Biography (from the Greek words bios meaning "life" (βίος), and graphein meaning "write" (γράφω)) is a genre of literature and other forms of media such as film, based on the written accounts of individual lives. While a biography may focus on a subject of fiction or non-fiction, the term is usually in reference to non-fiction.
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- ... We talked of biography.—JOHNSON. 'It is rarely well executed. They only who live with a man can write his life with any genuine exactness and discrimination ; and few people who have lived with a man know what to remark about him. The chaplain of a late Bishop, whom I was to assist in writing some memoirs of his Lordship, could tell me scarcely any thing ...'
- Talking of biography, I said, in writing a life, a man's peculiarities should be mentioned, because they mark his character. JOHNSON. 'Sir, there is no doubt as to peculiarities : the question is, whether a man's vices should be mentioned ...' ... 'If a man is to write A Panegyrick, he may keep vices out of sight ; but if he professes to write A Life, he must represent it really as it was ...'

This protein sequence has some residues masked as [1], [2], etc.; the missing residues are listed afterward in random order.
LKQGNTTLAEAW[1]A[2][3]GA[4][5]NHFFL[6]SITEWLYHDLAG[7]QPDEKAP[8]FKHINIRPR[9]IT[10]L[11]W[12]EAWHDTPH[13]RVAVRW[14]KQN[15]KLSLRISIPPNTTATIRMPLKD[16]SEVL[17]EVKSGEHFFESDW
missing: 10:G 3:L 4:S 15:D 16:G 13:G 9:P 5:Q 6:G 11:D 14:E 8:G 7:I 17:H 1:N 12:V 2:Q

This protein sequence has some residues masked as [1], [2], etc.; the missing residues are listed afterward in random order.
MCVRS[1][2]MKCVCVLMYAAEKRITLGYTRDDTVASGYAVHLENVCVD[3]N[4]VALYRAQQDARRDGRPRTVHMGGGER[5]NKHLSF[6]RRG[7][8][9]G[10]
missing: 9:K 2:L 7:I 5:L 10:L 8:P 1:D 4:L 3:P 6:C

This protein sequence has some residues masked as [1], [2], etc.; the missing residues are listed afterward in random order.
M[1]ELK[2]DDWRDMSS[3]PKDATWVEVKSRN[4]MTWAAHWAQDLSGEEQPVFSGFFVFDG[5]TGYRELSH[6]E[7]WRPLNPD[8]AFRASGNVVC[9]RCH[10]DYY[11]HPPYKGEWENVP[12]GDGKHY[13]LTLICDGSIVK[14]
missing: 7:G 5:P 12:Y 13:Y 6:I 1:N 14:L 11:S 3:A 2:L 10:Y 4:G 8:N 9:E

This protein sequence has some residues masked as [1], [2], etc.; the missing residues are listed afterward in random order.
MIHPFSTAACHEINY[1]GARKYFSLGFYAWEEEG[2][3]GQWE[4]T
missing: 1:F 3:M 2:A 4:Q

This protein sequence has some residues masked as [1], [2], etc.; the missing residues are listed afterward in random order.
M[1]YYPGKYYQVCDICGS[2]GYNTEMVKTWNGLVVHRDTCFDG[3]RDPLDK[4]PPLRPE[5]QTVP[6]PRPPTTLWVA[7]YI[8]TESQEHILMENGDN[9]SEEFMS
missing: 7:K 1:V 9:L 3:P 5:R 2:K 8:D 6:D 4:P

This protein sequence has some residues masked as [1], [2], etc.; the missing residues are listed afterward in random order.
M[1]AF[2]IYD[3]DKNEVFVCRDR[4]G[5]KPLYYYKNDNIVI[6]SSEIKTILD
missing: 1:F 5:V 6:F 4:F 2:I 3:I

- James Boswell, Life of Johnson, Volume II.—(1776–1784). London: H. Frowde. 1904. p. 118.
- There is no heroic poem in the world but is at bottom a biography, the life of a man; also it may be said, there is no life of a man, faithfully recorded, but is a heroic poem of its sort, rhymed or unrhymed.
- Thomas Carlyle, Sir Walter Scott. London and Westminster Review, 1838.
- When I read the book, the biography famous,
And is this then (said I) what the author calls a man's life?
And so will some one when I am dead and gone write my life?
(As if any man really knew aught of my life,
Why even I myself I often think know little or nothing of my real life,
Only a few hints, a few diffused faint clews and indirections
I seek for my own use to trace out here.)